My client who wanted to stop smoking said: “If work wasn’t so stressful I wouldn’t have to smoke. And if my parents hadn’t shown me how to smoke, I wouldn’t be smoking in the first place.” If you’re in this funnel with the gates closing behind you and you realise you’re going to have to change now, this is an attempt to stay in resistance.
I asked him: “Who in your life is responsible?” And introduced the circle of influence and circle of responsibility.
The circle of influence on the problem is very big for my client – his grandparents smoked, his parents smoked, his boss was hounding him, he felt very stressed at work, he wasn’t sleeping very well because of the baby, he enjoyed the break standing outside to smoke.
The circle of responsibility was much smaller because in the end of course he was the one buying the cigarettes every day. It became very clear to him that the only one who was responsible and able to actually solve this problem was him.
Of course many people have influenced your behaviour today, but in the end you’re the only one who can change it. That’s a hard lesson for all of us.
Discounting Resources: The last step in the cycle of resistance is discounting of the resources for change.
My smoking client said, “There is an option, you know, with patches and coaching, I could reduce smoking further. Yes, many people influenced me and I am the only one responsible. But to be honest, I don’t have the time to do this. I don’t have the money to buy the patches. I don’t have the support in my family.”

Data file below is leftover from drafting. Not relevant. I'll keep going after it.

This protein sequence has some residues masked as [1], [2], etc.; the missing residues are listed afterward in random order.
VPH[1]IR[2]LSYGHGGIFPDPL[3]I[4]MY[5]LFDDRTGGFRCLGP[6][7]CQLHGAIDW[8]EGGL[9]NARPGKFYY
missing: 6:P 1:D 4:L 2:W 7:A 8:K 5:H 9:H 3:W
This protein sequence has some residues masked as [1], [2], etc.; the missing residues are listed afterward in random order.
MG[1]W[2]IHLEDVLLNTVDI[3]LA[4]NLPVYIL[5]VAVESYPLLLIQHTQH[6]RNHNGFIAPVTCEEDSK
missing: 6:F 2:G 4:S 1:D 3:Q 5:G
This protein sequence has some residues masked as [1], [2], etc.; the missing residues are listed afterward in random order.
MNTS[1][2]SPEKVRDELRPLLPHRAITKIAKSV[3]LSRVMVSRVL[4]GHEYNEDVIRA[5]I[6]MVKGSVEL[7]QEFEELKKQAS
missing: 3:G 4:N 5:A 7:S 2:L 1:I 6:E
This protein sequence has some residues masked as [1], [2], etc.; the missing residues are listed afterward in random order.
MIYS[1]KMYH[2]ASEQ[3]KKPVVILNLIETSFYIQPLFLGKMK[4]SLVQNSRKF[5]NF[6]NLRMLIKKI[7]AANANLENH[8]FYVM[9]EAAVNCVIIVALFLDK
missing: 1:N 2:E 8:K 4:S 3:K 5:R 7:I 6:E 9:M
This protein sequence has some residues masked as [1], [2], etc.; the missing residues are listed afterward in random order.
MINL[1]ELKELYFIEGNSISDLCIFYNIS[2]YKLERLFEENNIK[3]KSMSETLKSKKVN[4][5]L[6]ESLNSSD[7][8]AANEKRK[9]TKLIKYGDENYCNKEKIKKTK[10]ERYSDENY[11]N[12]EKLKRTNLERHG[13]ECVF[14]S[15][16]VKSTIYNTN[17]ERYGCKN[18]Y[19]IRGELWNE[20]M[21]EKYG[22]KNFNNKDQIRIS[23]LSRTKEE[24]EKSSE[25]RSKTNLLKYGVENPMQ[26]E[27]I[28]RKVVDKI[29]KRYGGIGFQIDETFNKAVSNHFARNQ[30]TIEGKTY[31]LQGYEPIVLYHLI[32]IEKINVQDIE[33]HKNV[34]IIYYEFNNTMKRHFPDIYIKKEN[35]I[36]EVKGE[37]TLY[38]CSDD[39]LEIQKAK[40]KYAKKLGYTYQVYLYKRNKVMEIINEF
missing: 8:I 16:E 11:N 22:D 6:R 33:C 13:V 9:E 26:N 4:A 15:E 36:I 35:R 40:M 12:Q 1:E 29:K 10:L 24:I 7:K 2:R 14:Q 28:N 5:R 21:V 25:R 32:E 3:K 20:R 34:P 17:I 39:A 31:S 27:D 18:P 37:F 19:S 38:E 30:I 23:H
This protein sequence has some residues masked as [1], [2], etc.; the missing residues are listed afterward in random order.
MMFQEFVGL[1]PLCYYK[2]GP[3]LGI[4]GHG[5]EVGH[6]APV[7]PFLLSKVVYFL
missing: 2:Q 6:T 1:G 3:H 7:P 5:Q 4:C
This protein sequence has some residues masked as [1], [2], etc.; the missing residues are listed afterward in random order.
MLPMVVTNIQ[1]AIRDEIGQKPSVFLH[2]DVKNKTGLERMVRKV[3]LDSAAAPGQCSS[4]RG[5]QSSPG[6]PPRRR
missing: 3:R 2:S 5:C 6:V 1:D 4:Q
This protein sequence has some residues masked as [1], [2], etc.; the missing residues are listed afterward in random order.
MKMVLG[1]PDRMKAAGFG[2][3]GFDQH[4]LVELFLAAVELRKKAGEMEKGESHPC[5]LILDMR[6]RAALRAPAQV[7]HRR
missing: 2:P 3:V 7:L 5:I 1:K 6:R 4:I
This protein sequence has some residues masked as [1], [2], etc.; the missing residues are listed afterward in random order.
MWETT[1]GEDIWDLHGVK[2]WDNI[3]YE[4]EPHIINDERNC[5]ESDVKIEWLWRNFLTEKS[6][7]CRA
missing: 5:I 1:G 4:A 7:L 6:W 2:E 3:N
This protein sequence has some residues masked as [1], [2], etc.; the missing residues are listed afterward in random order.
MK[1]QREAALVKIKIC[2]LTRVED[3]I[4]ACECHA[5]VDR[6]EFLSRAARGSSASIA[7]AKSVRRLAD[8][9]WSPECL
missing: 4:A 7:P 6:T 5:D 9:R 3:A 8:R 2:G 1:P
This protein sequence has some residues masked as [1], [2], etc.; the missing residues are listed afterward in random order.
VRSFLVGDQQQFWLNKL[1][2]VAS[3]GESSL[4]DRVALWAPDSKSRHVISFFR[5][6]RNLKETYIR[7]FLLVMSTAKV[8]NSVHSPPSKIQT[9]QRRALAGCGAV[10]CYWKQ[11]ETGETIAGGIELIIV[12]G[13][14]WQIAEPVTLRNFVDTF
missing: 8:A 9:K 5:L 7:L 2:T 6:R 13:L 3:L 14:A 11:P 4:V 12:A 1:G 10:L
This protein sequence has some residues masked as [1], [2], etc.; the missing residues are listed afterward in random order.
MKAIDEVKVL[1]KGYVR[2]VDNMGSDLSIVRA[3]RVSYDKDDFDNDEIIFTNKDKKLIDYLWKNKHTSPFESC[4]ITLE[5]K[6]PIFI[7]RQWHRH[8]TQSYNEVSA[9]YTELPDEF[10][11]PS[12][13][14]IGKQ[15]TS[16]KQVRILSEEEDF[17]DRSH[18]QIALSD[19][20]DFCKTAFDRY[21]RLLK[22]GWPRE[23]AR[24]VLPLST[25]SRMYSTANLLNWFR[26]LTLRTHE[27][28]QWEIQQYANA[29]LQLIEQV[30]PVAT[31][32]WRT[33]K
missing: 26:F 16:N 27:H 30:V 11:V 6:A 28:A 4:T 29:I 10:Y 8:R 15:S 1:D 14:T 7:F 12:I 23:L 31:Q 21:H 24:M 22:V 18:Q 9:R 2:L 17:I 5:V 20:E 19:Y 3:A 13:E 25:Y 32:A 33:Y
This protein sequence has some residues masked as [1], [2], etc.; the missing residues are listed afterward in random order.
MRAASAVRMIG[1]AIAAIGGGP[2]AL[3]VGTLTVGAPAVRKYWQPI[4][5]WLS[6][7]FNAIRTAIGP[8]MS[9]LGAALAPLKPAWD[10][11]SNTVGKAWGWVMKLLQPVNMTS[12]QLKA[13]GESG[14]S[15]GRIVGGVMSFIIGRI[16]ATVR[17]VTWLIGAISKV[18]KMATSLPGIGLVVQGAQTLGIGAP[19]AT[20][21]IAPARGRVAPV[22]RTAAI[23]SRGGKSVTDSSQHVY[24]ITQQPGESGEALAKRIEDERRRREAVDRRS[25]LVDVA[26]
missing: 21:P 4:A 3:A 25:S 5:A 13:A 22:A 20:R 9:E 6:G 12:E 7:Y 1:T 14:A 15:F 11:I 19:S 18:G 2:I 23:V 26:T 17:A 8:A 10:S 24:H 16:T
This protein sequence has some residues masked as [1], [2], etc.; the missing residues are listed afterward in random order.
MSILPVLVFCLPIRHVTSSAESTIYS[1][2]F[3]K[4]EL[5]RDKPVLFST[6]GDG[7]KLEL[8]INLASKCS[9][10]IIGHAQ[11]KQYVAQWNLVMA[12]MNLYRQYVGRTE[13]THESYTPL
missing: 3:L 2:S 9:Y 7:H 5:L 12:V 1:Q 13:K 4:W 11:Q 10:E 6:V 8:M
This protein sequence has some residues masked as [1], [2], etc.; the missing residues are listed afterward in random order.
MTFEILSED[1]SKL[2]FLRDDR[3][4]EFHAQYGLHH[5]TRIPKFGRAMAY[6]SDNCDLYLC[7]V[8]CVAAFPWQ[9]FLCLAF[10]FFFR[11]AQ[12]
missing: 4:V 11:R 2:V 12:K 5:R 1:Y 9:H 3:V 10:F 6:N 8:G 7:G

When discounting resources it’s usually about time, money, support. This happens in organizations as well: “We should change this but I don’t have the time. There’s too much to do. We don’t have the resources to do it. We’re drowning in work. Our boss doesn’t support us.”
If you keep on discounting your ability to solve problems as they come along, the problems become bigger and then yes, it is much more difficult. Solve them.
After going through all the factors to see what my quit smoking client’s options were, I said: “You know you could you get more money for patches by buying fewer cigarettes. All the time you spend outside smoking cigarettes in secret adds up to about three hours a day, which you could get back by not smoking.” So that covered time and money, support was interesting because his wife was very much into complaining but not supporting. So he needed to have an accounting conversation with her to help her get out of the complaining racket and into the supporting function.
We resist and discount to stay in a racket or game, to not solve our problems. It’s a way of procrastinating. Hopefully when you go through accounting for situation, accounting for problem, accounting for options, responsibilities and resources, and by the end of that all the gates behind the sheep will be closed and there’s no other way than forwards.
 Jacqui Lee Schiff, Transactional Analysis Treatment of Psychosis, CathexisReader, Hardcover – 1975